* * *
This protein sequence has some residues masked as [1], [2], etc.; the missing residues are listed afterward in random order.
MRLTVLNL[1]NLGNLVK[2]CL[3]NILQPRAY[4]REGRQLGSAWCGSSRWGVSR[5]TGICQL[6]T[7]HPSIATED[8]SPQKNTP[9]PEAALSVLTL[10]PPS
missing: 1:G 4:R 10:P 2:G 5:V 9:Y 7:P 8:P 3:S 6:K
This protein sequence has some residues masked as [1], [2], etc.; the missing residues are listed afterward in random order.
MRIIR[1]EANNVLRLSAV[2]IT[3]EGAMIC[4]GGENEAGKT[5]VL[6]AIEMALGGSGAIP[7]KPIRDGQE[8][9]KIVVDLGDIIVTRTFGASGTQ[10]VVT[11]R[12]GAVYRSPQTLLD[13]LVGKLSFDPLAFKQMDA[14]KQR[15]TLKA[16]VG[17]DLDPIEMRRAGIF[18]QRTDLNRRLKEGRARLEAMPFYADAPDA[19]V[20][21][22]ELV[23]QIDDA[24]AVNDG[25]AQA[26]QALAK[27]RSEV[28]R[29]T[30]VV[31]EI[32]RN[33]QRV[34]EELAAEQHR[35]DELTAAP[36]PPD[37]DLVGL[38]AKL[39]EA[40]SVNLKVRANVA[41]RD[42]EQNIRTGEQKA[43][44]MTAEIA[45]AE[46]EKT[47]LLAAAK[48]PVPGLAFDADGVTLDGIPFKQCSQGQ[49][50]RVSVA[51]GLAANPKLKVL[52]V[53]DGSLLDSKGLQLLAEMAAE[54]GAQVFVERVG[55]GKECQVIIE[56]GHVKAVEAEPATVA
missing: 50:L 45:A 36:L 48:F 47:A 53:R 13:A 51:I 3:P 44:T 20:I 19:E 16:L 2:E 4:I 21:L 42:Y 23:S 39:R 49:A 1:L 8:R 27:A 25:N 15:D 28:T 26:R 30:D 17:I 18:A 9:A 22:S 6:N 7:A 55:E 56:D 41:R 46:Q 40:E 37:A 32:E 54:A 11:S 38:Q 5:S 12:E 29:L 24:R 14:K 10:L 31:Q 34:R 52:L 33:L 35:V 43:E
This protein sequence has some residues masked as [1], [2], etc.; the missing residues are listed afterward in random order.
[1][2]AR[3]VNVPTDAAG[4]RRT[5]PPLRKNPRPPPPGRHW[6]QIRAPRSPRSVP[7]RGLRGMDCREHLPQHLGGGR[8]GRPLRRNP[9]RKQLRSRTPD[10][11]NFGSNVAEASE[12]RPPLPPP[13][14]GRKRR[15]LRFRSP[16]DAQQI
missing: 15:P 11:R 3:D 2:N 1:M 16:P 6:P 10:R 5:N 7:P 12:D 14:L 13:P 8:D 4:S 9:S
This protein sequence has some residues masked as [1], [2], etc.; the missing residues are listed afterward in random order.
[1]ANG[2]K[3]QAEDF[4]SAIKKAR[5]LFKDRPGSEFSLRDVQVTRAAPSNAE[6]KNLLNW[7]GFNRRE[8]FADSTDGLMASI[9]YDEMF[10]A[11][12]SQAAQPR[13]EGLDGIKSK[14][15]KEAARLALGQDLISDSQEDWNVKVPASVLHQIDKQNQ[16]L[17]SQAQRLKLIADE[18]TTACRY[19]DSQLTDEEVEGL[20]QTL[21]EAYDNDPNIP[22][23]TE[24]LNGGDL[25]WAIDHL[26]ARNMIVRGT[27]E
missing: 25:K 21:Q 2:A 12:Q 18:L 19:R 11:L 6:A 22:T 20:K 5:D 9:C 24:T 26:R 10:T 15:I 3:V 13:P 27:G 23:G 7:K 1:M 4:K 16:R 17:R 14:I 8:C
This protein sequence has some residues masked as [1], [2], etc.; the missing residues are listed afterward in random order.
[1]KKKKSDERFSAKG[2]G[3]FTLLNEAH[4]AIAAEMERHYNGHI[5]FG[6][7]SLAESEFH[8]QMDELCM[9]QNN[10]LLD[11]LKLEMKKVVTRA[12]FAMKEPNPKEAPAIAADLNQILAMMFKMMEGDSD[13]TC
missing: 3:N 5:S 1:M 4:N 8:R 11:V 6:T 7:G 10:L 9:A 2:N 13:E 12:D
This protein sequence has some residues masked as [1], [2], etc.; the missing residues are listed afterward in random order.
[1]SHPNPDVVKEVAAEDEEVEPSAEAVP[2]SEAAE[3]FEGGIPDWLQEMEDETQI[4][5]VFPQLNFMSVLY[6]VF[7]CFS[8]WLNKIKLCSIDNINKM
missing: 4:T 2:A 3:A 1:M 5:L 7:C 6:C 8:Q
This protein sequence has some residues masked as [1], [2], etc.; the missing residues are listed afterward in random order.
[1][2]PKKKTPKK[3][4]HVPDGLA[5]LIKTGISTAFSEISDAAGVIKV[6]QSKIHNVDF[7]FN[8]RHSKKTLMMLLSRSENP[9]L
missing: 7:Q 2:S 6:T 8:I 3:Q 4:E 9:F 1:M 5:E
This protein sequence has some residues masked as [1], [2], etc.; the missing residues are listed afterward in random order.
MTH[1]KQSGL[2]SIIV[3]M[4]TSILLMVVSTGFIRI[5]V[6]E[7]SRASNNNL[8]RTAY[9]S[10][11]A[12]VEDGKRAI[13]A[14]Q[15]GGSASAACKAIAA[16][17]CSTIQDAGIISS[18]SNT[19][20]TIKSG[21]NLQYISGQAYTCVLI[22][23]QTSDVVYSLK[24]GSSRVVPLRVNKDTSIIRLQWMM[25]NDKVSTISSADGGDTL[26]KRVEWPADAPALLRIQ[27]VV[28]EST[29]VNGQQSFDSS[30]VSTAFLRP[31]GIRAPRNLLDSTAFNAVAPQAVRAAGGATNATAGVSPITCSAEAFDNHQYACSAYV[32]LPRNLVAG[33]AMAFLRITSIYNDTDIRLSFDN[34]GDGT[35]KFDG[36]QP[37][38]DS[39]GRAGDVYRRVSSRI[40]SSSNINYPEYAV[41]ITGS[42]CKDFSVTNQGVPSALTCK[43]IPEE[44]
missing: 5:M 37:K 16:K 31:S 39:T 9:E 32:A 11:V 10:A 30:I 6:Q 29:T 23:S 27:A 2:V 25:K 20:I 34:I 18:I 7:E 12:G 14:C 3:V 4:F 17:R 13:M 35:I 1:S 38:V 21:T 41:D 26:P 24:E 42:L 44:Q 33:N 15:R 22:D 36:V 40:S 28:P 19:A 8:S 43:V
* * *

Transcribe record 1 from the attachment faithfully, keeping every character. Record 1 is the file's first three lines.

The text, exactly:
This protein sequence has some residues masked as [1], [2], etc.; the missing residues are listed afterward in random order.
MRLTVLNL[1]NLGNLVK[2]CL[3]NILQPRAY[4]REGRQLGSAWCGSSRWGVSR[5]TGICQL[6]T[7]HPSIATED[8]SPQKNTP[9]PEAALSVLTL[10]PPS
missing: 1:G 4:R 10:P 2:G 5:V 9:Y 7:P 8:P 3:S 6:K